How Alabama Plans to Take Advantage of Opportunity Zones – Next City
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How Alabama Plans to Take Advantage of Opportunity Zones

Birmingham, Ala. (AP Photo/David Tulis)

Alex Flachsbart credits his founding of Opportunity Alabama, a first-of-its-kind nonprofit dedicated to maximize the impact of the state’s Opportunity Zones, to “being a nerd.”

Last November, he used Ctrl-F to search the Tax Cuts and Jobs Act of 2017 for the term “low income.” In his search, he says, “I stumbled upon the Opportunity Zone program.”

“Opportunity Zones,” passed as part of the $1.5 trillion tax overhaul, were devised to attract capital to urban, suburban and rural areas where investment lagged after the Great Recession. It allows investors to avoid some taxes when they fund projects in designated zones.

This past Friday, the Treasury Department outlined new rules with the intent of giving investors confidence to pour billions of dollars into these economically distressed areas. It’s estimated within community-development circles that these tax incentives could prompt $30 billion of investment across the country. Treasury Secretary Steve Mnuchin told The Hill he thinks it will draw $100 billion of investment into economically distressed areas.

It’s the type of program that Flachsbart, an attorney, felt like Alabama had missed out on in the past.

“Alabama is utterly underserved when it comes to programs targeted toward low-income communities,” he says. Flachsbart rattles off a list: the state has perennially found itself on the “underserved states list” for the New Markets Tax Credit program; only one organization received designation to apply to the New Markets Tax Credit program in the past decade; up until recently there were no strong statewide CDFIs (community development financial institutions) operating across Alabama.

He founded Opportunity Alabama to help build the state’s “underdeveloped” community financing infrastructure, focusing on Opportunity Zones. “We saw this program as an opportunity to get something fundamentally right,” Flachsbart says. “This could finally be our answer to how we can create sustainable funding mechanisms for our low-income communities — if done right.”

Doing things right will be crucial so that Opportunity Zones truly benefit low-income areas. So far the program lacks clear “guard rails,” which would help ensure that existing communities benefit from influxes of capital and are protected against displacement.

Analysts, like those at nonpartisan Urban Institute, have expressed concern that tax incentives could draw investors to finance projects with little benefit to existing residents, like luxury condos or hotels.

Flachsbart says that Opportunity Alabama will serve as an intermediary to facilitate investor access to all potential projects in Alabama’s 158 opportunity zones. “We’re working with every project that comes through the door, whether that be a five-star hotel or a community facility providing daycare services in a super rural area,” he says.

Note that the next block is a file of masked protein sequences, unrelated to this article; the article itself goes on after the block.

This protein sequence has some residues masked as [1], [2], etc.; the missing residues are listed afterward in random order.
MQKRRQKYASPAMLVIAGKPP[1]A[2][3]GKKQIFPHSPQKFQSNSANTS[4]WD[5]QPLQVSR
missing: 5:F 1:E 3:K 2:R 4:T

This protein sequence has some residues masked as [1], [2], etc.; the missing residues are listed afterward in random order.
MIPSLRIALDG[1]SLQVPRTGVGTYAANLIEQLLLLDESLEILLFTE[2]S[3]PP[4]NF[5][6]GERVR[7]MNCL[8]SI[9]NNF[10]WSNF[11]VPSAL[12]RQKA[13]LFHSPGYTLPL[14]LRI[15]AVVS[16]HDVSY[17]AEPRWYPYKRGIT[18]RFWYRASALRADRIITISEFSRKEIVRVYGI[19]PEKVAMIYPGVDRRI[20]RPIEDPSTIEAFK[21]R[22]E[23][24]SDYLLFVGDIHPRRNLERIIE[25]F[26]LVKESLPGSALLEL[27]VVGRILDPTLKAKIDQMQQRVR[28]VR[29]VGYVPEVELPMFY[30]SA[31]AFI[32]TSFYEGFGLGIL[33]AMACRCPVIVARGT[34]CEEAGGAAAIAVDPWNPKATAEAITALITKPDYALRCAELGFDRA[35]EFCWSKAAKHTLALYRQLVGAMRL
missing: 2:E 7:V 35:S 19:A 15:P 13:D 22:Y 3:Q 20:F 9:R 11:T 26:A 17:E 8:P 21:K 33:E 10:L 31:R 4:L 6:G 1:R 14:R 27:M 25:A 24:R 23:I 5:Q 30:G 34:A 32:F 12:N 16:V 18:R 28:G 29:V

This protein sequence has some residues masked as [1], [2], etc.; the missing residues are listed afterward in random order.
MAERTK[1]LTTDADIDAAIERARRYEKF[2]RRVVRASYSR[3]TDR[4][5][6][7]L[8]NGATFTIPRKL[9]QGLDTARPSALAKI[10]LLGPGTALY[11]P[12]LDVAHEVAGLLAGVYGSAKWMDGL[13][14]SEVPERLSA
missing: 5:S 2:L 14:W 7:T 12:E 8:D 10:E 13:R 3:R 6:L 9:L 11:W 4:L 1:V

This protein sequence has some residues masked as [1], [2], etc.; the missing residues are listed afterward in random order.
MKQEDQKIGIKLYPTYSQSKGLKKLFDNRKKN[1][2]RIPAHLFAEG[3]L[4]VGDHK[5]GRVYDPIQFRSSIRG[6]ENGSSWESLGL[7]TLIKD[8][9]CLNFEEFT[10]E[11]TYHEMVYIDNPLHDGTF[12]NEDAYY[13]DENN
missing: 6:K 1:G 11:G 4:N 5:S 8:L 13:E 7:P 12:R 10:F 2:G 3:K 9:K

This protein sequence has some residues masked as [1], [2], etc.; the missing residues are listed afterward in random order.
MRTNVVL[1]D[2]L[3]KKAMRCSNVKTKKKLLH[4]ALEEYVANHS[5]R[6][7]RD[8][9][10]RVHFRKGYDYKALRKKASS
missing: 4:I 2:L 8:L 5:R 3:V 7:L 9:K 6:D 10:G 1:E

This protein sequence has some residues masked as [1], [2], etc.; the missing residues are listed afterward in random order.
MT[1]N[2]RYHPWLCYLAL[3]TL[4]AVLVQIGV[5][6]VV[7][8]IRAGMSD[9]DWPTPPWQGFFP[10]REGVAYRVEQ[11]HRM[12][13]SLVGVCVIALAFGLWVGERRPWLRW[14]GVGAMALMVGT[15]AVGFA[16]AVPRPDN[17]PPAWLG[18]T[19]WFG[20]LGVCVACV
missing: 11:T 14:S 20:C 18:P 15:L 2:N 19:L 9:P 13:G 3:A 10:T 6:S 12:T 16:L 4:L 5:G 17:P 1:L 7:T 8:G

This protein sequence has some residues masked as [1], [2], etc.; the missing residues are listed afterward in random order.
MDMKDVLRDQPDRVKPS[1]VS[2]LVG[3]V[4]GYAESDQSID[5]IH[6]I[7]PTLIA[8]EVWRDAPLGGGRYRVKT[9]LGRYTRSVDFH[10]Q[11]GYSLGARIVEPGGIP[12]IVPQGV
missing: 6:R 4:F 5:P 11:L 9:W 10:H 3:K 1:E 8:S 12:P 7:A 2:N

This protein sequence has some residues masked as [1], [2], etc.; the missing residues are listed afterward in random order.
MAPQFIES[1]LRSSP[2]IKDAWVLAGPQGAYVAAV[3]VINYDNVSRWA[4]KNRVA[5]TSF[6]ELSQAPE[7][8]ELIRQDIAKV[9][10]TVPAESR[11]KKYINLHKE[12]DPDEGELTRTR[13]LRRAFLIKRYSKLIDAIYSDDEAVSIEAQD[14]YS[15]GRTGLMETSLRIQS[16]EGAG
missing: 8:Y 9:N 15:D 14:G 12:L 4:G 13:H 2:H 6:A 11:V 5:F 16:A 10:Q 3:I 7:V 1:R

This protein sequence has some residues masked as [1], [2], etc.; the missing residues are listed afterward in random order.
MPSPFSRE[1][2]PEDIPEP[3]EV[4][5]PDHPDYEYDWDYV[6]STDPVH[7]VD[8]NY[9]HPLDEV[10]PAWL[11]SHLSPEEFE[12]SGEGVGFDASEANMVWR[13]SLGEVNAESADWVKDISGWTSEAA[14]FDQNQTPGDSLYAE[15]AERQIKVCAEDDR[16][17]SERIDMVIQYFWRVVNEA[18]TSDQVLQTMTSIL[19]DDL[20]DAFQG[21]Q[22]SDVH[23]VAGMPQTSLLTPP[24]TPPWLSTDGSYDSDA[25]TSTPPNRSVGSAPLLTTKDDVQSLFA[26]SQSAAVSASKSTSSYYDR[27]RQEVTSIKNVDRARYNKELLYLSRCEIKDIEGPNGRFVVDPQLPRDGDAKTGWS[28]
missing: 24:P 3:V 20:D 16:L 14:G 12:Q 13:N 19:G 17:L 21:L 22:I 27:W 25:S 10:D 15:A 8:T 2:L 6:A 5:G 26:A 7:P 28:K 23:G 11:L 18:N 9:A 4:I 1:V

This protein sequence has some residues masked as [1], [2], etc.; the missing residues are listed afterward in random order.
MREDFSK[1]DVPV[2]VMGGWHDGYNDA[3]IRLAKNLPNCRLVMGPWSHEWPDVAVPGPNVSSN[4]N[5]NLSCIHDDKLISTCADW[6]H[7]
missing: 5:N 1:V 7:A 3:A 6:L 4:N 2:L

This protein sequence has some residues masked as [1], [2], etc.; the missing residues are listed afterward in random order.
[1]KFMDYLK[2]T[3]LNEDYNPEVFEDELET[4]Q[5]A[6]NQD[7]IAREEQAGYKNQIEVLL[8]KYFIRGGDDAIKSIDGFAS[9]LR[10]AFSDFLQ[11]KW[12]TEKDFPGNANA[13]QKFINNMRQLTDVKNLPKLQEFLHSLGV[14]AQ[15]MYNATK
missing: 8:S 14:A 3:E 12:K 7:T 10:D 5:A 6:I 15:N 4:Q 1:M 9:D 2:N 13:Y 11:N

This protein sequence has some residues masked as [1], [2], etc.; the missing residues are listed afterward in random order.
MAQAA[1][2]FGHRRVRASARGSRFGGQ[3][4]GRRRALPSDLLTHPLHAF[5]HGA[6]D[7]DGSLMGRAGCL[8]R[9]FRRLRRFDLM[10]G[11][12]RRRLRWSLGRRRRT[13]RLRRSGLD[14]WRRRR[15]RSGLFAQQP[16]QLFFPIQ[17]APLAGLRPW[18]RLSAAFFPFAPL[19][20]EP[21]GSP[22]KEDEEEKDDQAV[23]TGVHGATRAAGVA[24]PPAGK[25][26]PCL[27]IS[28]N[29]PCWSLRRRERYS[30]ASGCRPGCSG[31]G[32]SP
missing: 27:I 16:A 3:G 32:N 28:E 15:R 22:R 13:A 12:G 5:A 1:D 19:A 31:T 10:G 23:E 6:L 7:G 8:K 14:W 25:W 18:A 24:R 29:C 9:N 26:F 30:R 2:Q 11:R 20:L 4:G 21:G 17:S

After introducing “projects to investors and investors to projects,” as Flachsbart says, the nonprofit will step back from negotiations and take on the role of independent data tracker. Opportunity Alabama is developing a system — which Flachsbart wants paired with every project in an opportunity zone — so the nonprofit can track its impact and, more broadly, the impact of the program on all of Alabama’s low-income communities.

He also sees Opportunity Alabama’s role as engaging incoming investors in community development strategies, whether that be hiring practices or partnerships with local organizations. Each zone, he knows, will have unique needs. While there’s concern of gentrification and displacement spurred by Opportunity Zones, he points to rural areas of Alabama where the need for jobs is more urgent. “The key will be to engage all the right stakeholders of each community from the beginning,” he says.

Given the state’s lack of a framework for community development financing, much of the nonprofit’s early work has gone to education and awareness around the program. The next step, according to Flachsbart, is working with communities to develop project promotion strategies, build a pipeline of investable projects across the state, and finally cultivate local and national funding networks.

“By the end of the year, I hope Alabama is the first state in the country with a real depth of knowledge in every county, how this works and how to harness this incentive to facilitate community development,” Flachsbart says.

He’s found a willing partner in Birmingham, a city with 24 opportunity zones. The city’s government is creating the Birmingham Inclusive Growth Fund with the intent to attract investments in areas like the Innovation District, Civil Rights District and Fourth Avenue Business District.

While Opportunity Alabama will begin as an intermediary, Flachsbart envisions the nonprofit eventually raising its own capital to build a portfolio of impactful projects across the state.

For now, “we’re building this plane while we’re flying it,” he says. “We’re the only bespoke opportunity zone 501(c)(3) organization in the country. Anyone who wants to pattern this model is welcome to come steal from us.”

This article is part of The Bottom Line, a series exploring scalable solutions for problems related to affordability, inclusive economic growth and access to capital. Click here to subscribe to our Bottom Line newsletter. The Bottom Line is made possible with support from Citi Community Development.

Emily Nonko is a Brooklyn, New York-based reporter who writes about real estate, architecture, urbanism and design. Her work has appeared in the Wall Street Journal, New York Magazine, Curbed and other publications.

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